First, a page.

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15. Thank you, Canada!!

I recently spent three days visiting schools in Fredericton, New Brunswick.

To get there, I had to fly on an itty bitty little plane like this, that kind of freaked me out.

But I survived. Phew!


My first stop was Gibson-Neill Memorial Elementary, where they know that it's the little things that count.  A reserved parking spot! (I love all those different-colored letters.)

I was greeted by Alex and Quinn. A nice welcome!

The students had decorated the gym. Love this greeting sign.

Students had made book trailers and illustrated booklets.

Such great pictures of dogs!

More dogs

More drawings and trailers

More drawings! The school was so festive.

And more drawings....

I loved seeing these booklets the students made for How to Steal a Dog.

Some students had made these cool scenes from clay, on display in the library.

More decorations in the gym

Speaking to Gibson-Neill Memorial students

Reading to the students

This is a spring-time recess in Canada! Brrrrr

Students being interviewed by the local radio station (Canadian Broadcast). She asked them great questions about my books (and they gave great answers).

Liam, Boyd, Aiden and Conor had lunch with me and asked some great questions.

Next stop was Barker's Point Elementary, where I was greeted by this great sign.

Hannah and Amelia greeted me with this great sign.

(l to r) The amazing Sherry Norton-Graham, who made this trip possible and treated me like a queen (Thanks for everything, Sherry!), me, and Barker's Point principal Jeanne Wood)

Next stop was Park Street Elementary, where I had the pleasure of having lunch with these super nice students. We practiced saying our names in Pig Latin.

And more Park Street students.

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16. ‘Wackatdooo’ by Benjamin Arcand

A jazz cat can't wait to get home from work and cut loose.

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17. ‘Le Gouffre’ by Lightning Boy Studio

Two travelers undertake the construction of a gigantic bridge in order to cross a gulf blocking their way, inspiring with their courage and determination a rural community living nearby.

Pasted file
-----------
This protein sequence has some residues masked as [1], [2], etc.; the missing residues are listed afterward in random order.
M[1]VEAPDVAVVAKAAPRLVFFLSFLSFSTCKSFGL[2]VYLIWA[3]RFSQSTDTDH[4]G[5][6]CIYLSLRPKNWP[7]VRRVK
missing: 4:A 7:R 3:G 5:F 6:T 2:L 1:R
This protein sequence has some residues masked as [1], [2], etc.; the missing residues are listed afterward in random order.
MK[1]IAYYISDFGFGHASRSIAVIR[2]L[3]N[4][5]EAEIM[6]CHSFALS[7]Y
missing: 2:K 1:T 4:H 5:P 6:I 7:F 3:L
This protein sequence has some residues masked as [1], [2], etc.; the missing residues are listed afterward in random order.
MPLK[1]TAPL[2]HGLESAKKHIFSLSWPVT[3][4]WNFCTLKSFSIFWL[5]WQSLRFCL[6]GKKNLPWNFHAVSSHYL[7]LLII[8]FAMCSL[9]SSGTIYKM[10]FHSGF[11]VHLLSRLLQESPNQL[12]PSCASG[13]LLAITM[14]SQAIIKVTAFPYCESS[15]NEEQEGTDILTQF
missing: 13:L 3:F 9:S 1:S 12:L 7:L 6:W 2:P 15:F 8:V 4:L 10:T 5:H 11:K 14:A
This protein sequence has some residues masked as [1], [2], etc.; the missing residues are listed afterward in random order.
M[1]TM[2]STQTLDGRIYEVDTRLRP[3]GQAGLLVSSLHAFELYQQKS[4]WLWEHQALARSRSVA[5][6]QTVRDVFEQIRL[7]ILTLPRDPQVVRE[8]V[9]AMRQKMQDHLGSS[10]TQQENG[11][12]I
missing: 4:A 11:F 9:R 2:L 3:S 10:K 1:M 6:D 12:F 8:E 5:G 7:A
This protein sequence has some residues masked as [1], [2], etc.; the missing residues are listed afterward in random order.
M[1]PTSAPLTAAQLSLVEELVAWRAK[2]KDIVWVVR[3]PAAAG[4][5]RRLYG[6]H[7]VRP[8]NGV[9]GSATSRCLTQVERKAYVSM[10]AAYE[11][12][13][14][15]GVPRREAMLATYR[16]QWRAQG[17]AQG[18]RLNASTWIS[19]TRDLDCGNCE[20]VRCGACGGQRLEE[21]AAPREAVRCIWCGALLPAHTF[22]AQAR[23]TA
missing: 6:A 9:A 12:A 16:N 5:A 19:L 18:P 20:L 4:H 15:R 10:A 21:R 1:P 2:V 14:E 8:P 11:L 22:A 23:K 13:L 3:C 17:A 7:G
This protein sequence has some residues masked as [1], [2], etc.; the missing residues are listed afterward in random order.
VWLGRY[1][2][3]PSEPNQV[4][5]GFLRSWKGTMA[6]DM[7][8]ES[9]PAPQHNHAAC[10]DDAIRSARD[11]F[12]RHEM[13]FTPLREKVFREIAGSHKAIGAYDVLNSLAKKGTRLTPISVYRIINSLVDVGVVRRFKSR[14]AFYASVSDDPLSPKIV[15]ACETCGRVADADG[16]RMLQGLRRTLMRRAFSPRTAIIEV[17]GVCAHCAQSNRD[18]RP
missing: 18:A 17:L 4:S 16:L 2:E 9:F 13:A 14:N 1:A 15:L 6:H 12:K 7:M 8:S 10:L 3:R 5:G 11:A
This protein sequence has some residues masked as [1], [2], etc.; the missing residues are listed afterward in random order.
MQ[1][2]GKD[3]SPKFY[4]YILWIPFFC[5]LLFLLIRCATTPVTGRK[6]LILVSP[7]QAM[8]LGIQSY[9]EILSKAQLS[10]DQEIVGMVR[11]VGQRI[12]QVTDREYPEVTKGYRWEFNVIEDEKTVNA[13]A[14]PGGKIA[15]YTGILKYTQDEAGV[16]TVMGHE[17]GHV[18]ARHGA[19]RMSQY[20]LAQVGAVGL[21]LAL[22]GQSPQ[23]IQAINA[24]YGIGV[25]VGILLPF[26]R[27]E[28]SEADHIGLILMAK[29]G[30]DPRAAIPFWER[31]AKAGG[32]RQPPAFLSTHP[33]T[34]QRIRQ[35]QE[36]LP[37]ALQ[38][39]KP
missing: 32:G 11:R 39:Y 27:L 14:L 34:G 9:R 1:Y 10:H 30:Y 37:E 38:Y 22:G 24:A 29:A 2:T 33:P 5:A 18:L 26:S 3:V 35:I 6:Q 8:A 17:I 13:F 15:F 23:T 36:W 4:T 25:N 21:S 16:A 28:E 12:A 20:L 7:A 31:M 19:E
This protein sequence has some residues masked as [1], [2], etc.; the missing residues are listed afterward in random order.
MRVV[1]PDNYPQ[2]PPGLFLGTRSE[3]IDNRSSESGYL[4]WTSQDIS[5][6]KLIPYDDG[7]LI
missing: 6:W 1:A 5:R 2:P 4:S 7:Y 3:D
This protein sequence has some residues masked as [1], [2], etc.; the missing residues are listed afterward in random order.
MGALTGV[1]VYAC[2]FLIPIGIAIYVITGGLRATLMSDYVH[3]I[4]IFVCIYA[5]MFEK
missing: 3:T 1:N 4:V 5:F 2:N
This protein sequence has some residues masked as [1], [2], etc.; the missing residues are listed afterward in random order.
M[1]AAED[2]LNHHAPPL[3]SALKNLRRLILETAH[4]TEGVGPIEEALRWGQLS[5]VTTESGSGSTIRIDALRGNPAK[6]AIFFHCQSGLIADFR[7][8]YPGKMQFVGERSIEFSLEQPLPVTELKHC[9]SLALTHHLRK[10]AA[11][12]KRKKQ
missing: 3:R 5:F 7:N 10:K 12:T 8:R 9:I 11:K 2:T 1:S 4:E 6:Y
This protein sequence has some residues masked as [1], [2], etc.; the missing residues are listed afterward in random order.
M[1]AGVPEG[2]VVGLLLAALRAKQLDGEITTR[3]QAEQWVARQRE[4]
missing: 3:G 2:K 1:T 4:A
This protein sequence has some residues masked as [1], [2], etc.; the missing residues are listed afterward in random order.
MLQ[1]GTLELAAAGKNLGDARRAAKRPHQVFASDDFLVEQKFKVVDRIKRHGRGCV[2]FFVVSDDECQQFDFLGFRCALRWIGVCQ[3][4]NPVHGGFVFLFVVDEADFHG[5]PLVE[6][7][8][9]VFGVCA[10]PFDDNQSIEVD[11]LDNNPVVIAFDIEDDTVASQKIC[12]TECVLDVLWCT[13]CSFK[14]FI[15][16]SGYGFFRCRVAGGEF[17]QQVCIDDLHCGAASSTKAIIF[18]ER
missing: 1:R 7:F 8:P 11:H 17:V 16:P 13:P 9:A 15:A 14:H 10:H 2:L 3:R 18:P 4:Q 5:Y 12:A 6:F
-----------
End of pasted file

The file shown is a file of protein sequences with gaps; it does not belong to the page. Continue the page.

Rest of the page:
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18. Around the World in Nine Photos

It’s in the grip of North American winter that I often dream of escape to warmer climates. Thanks to the WordPress.com Reader and the street photography tag, I can satisfy my travel yen whenever it strikes. Here are just some of the amazing photos and photographers I stumbled upon during a recent armchair trip.

My first stop was Alexis Pazoumian’s fantastic SERIES: India at The Sundial Review. I loved the bold colors in this portrait and the man’s thoughtful expression.

Photo by Alexis Pazoumian

Photo by Alexis Pazoumian

Speaking of expressions, the lead dog in Holly’s photo from Maslin Nude Beach, in Adelaide, Australia, almost looks as though it’s smiling. See more of Holly’s work at REDTERRAIN.

Photo by Holly

Photo by Holly

In a slightly different form of care-free, we have the muddy hands of Elina Eriksson‘s son in Zambia. I love how his small hands frame his face. The gentle focus on his face and the light in the background evoke warm summer afternoons at play.

Photo by Elina Eriksson

Photo by Elina Eriksson

Heading to Istanbul, check out Jeremy Witteveen‘s fun shot of this clarinetist. Whenever I see musicians, I can’t help but wonder about the song they’re playing.

Photo by Jeremy Witteveen

Photo by Jeremy Witteveen

Pitoyo Susanto‘s lovely portrait of the flower seller, in Pasar Beringharjo, Yogyakarta, Indonesia, captivated me. Aren’t her eyes and her gentle smile things of beauty?

Photo by Pitoyo Susanto

Photo by Pitoyo Susanto

Arresting in a slightly different fashion is Rob MosesSki Hill Selfie, taken in Calgary, Alberta, Canada. The juxtaposition of the bold colors and patterns in the foreground against the white snow in the background caught my eye.

Photo by Rob Moses

Photo by Rob Moses

Further under the category of fun juxtaposition, is Liu Tao’s photo of the elderly man in Hafei, China, whose fan reminds me of a punk rock mohawk.

Photo by Liu Tao

Photo by Liu Tao